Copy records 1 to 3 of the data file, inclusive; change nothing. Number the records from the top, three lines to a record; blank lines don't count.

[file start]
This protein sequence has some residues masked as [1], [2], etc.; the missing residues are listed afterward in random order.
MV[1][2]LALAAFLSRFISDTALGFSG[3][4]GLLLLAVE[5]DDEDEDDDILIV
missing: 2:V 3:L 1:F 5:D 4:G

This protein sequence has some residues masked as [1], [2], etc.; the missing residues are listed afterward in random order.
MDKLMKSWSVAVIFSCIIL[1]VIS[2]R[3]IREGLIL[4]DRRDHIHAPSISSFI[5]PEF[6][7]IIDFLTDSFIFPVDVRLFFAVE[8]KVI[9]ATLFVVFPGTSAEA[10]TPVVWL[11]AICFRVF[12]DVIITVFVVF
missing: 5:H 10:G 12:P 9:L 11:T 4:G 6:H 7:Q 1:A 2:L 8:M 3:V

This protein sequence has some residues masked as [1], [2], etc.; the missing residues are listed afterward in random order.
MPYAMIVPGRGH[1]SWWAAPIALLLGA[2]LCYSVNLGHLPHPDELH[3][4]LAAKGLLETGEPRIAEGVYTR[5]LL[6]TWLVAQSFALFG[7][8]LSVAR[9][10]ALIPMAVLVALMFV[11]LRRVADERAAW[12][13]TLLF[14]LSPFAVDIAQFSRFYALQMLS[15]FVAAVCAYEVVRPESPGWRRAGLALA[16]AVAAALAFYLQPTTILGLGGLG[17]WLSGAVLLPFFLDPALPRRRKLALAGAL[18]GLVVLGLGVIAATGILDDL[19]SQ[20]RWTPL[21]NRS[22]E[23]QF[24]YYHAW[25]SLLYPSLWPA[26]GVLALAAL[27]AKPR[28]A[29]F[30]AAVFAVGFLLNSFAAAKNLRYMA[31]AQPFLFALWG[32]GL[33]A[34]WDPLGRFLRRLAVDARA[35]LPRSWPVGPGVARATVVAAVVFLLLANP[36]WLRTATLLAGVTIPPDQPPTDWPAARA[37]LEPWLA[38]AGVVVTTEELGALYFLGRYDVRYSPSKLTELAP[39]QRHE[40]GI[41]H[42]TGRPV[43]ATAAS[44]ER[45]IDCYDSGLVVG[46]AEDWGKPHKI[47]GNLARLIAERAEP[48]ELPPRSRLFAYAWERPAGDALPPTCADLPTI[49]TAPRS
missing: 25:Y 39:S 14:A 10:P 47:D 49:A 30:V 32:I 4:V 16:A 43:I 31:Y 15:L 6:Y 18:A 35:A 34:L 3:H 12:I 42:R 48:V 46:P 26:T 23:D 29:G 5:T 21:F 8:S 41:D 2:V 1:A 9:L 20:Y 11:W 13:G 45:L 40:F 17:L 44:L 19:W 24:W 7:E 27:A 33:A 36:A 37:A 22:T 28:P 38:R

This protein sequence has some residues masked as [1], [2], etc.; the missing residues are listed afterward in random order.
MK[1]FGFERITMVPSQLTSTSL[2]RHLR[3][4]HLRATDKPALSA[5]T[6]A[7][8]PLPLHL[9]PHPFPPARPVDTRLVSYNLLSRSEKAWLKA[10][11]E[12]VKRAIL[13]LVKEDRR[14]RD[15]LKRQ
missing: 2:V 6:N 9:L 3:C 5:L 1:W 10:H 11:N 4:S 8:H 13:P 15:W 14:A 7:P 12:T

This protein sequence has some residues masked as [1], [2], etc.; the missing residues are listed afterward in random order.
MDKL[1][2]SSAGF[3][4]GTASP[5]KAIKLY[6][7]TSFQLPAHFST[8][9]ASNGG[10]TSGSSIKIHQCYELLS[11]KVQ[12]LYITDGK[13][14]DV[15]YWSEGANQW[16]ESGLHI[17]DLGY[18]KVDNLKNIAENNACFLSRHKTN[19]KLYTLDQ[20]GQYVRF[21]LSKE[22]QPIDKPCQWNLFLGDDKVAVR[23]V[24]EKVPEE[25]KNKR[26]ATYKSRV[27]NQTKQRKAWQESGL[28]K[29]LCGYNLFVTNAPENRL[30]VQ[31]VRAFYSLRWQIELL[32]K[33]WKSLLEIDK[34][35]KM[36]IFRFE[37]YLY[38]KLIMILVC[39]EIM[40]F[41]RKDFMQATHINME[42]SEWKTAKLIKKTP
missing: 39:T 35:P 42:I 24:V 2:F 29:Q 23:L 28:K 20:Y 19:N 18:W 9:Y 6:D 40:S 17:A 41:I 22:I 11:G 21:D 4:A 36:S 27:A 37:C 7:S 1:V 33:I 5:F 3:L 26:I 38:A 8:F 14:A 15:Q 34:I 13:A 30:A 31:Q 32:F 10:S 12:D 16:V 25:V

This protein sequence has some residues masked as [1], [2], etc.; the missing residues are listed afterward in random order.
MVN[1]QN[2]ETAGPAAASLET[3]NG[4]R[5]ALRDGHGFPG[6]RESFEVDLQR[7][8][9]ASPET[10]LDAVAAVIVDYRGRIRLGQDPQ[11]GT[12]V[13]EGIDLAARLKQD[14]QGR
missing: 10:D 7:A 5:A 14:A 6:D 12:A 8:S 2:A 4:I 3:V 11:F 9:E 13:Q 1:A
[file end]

This protein sequence has some residues masked as [1], [2], etc.; the missing residues are listed afterward in random order.
MV[1][2]LALAAFLSRFISDTALGFSG[3][4]GLLLLAVE[5]DDEDEDDDILIV
missing: 2:V 3:L 1:F 5:D 4:G

This protein sequence has some residues masked as [1], [2], etc.; the missing residues are listed afterward in random order.
MDKLMKSWSVAVIFSCIIL[1]VIS[2]R[3]IREGLIL[4]DRRDHIHAPSISSFI[5]PEF[6][7]IIDFLTDSFIFPVDVRLFFAVE[8]KVI[9]ATLFVVFPGTSAEA[10]TPVVWL[11]AICFRVF[12]DVIITVFVVF
missing: 5:H 10:G 12:P 9:L 11:T 4:G 6:H 7:Q 1:A 2:L 8:M 3:V

This protein sequence has some residues masked as [1], [2], etc.; the missing residues are listed afterward in random order.
MPYAMIVPGRGH[1]SWWAAPIALLLGA[2]LCYSVNLGHLPHPDELH[3][4]LAAKGLLETGEPRIAEGVYTR[5]LL[6]TWLVAQSFALFG[7][8]LSVAR[9][10]ALIPMAVLVALMFV[11]LRRVADERAAW[12][13]TLLF[14]LSPFAVDIAQFSRFYALQMLS[15]FVAAVCAYEVVRPESPGWRRAGLALA[16]AVAAALAFYLQPTTILGLGGLG[17]WLSGAVLLPFFLDPALPRRRKLALAGAL[18]GLVVLGLGVIAATGILDDL[19]SQ[20]RWTPL[21]NRS[22]E[23]QF[24]YYHAW[25]SLLYPSLWPA[26]GVLALAAL[27]AKPR[28]A[29]F[30]AAVFAVGFLLNSFAAAKNLRYMA[31]AQPFLFALWG[32]GL[33]A[34]WDPLGRFLRRLAVDARA[35]LPRSWPVGPGVARATVVAAVVFLLLANP[36]WLRTATLLAGVTIPPDQPPTDWPAARA[37]LEPWLA[38]AGVVVTTEELGALYFLGRYDVRYSPSKLTELAP[39]QRHE[40]GI[41]H[42]TGRPV[43]ATAAS[44]ER[45]IDCYDSGLVVG[46]AEDWGKPHKI[47]GNLARLIAERAEP[48]ELPPRSRLFAYAWERPAGDALPPTCADLPTI[49]TAPRS
missing: 25:Y 39:S 14:A 10:P 47:D 49:A 30:V 32:I 4:V 16:A 43:I 31:Y 15:L 6:Y 18:A 35:A 34:L 3:H 12:I 42:R 48:V 46:P 26:T 23:D 29:G 5:T 21:F 8:S 41:D 2:V 1:A 9:L 20:Y 11:W 13:G 45:L 40:F 17:L 44:L 19:W 24:W 7:E 27:A 33:A 36:A 37:A 22:T 28:P 38:R